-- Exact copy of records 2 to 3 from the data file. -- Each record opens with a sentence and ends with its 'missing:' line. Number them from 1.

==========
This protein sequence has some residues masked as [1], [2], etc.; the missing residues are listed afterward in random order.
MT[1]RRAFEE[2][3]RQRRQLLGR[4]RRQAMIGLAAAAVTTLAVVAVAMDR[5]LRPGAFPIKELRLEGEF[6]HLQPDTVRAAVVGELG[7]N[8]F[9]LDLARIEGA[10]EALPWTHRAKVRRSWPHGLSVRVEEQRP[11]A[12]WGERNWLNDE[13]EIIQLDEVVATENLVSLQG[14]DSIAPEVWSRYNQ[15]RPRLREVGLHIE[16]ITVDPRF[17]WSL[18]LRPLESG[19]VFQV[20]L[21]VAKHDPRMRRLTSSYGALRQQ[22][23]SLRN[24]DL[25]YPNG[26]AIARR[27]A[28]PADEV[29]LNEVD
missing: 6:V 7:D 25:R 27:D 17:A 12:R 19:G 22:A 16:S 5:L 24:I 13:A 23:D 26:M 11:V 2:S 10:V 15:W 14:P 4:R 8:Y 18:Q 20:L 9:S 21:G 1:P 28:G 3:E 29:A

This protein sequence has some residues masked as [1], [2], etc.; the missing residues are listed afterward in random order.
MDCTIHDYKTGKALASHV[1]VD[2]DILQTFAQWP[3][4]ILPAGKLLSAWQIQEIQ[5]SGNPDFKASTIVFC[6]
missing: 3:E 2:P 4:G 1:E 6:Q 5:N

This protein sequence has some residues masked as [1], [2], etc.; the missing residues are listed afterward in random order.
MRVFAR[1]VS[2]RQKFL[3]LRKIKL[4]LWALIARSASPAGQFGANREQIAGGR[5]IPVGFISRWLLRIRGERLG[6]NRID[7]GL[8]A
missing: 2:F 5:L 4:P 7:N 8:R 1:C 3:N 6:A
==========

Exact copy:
This protein sequence has some residues masked as [1], [2], etc.; the missing residues are listed afterward in random order.
MDCTIHDYKTGKALASHV[1]VD[2]DILQTFAQWP[3][4]ILPAGKLLSAWQIQEIQ[5]SGNPDFKASTIVFC[6]
missing: 3:E 2:P 4:G 1:E 6:Q 5:N

This protein sequence has some residues masked as [1], [2], etc.; the missing residues are listed afterward in random order.
MRVFAR[1]VS[2]RQKFL[3]LRKIKL[4]LWALIARSASPAGQFGANREQIAGGR[5]IPVGFISRWLLRIRGERLG[6]NRID[7]GL[8]A
missing: 2:F 5:L 4:P 7:N 8:R 1:C 3:N 6:A